کاربرد فرهنگی: استراتژی عذرخواهی در سودان عربی
|کد مقاله||سال انتشار||مقاله انگلیسی||ترجمه فارسی||تعداد کلمات|
|40348||2008||28 صفحه PDF||سفارش دهید||10966 کلمه|
Publisher : Elsevier - Science Direct (الزویر - ساینس دایرکت)
Journal : Journal of Pragmatics, Volume 40, Issue 2, February 2008, Pages 279–306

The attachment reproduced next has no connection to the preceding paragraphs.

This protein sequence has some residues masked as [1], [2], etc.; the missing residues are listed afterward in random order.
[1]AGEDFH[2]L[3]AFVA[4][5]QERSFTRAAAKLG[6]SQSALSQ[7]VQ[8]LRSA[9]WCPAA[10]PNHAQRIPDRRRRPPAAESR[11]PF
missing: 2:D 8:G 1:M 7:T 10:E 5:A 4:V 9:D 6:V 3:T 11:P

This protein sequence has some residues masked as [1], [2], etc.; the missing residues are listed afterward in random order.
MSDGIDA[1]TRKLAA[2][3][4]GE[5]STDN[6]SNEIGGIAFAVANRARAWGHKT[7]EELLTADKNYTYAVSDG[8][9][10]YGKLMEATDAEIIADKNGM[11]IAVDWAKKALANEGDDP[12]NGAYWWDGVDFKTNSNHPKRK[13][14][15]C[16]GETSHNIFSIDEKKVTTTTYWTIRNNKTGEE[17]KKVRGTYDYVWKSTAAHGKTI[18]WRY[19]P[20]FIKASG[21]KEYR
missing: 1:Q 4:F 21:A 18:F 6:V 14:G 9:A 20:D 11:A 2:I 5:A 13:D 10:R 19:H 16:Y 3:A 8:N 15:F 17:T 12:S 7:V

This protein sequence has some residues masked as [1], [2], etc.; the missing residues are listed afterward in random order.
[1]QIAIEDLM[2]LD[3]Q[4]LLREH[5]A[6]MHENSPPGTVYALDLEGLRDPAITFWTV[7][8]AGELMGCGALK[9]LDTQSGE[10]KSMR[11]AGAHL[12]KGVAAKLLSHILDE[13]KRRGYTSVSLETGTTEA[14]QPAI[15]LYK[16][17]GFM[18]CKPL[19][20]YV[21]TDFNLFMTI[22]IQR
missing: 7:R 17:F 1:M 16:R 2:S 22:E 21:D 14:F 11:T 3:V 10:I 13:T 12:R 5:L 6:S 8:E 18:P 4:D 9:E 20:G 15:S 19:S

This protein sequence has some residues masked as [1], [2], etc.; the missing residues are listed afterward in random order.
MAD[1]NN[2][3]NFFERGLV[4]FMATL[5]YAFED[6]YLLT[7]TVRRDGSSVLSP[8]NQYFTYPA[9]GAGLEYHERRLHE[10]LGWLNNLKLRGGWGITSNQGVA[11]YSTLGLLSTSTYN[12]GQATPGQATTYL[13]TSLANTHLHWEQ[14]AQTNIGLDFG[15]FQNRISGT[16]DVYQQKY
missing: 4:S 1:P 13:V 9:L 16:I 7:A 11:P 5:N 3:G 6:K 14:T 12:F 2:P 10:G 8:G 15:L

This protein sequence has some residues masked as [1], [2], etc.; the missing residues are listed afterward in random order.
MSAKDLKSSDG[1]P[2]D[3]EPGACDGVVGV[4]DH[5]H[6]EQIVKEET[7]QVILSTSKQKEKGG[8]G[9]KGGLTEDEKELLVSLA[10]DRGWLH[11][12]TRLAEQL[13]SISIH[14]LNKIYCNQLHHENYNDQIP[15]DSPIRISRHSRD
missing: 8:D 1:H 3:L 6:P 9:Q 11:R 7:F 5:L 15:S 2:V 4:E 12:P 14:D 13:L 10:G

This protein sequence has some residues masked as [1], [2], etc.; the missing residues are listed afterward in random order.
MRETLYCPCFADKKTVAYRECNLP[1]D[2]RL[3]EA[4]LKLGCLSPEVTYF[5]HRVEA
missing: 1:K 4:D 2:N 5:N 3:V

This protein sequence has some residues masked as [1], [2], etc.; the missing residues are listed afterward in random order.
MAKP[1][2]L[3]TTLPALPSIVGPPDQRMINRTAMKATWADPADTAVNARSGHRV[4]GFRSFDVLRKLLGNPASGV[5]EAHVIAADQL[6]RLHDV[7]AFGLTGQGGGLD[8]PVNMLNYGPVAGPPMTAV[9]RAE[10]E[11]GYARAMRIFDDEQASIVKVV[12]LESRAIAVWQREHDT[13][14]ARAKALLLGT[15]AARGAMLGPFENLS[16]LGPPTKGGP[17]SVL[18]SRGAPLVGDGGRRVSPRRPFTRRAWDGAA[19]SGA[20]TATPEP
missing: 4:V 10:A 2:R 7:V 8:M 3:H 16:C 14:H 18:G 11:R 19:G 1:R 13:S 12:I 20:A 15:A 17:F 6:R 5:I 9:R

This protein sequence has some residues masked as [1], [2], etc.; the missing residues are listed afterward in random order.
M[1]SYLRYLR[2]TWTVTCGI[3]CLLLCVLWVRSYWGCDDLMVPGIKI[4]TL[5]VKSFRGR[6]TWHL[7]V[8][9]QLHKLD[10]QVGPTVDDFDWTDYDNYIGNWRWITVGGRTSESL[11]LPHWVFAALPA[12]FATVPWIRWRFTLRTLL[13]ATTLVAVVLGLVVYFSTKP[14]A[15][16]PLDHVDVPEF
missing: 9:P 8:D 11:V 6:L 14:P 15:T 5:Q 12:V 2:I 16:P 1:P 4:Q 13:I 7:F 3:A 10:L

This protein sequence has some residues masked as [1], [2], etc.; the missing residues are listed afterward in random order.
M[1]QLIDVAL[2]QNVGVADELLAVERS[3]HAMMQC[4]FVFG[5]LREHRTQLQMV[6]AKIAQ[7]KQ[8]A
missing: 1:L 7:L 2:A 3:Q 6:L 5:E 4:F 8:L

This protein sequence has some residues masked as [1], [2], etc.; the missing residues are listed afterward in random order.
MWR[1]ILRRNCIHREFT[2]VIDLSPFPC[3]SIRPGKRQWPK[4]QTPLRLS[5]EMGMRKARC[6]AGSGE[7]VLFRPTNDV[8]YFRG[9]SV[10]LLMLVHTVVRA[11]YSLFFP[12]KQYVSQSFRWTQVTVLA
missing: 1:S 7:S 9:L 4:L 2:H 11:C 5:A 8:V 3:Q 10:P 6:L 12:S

In the last two decades, many studies have been conducted to investigate speech act performance in general, and apology speech act in particular. This genus of research has focused on western languages. However, more recently a number of studies have been carried out in eastern languages, with only a few in Arabic language varieties. The underlying motivation of speech act studies is to outline the pragmatic rules that govern the use of language in different cultures and to show how findings can be used to facilitate communication between people from different socio-cultural backgrounds. This study is an attempt to outline the type and extent of use of apology strategies in Sudanese Arabic and hence shed light on the socio-cultural attitudes and values of this community. The corpus examined was 1082 responses to a Discourse Completion Test (DCT) that consisted of 10 different social situations of varying severity of offense, strength of social relationship and power between hypothetical speakers and hearers. The informants were 110 college educated adults in Khartoum, Sudan. The survey was written in Sudanese dialect to elicit responses that approximate verbal apologies that might be given in these situations. The corpus was analyzed to determine the strategies used and the frequencies of their use. Although this is a pioneering study in its societal context, results support earlier findings suggesting the universality of apology strategies; however, the selection of apology strategies in this study reinforces the culture-specific aspect of language use. Despite the fact that a more restricted classification of apology strategies was used as a model for analyzing the data, the results are expected to be conducive to cross-cultural comparisons.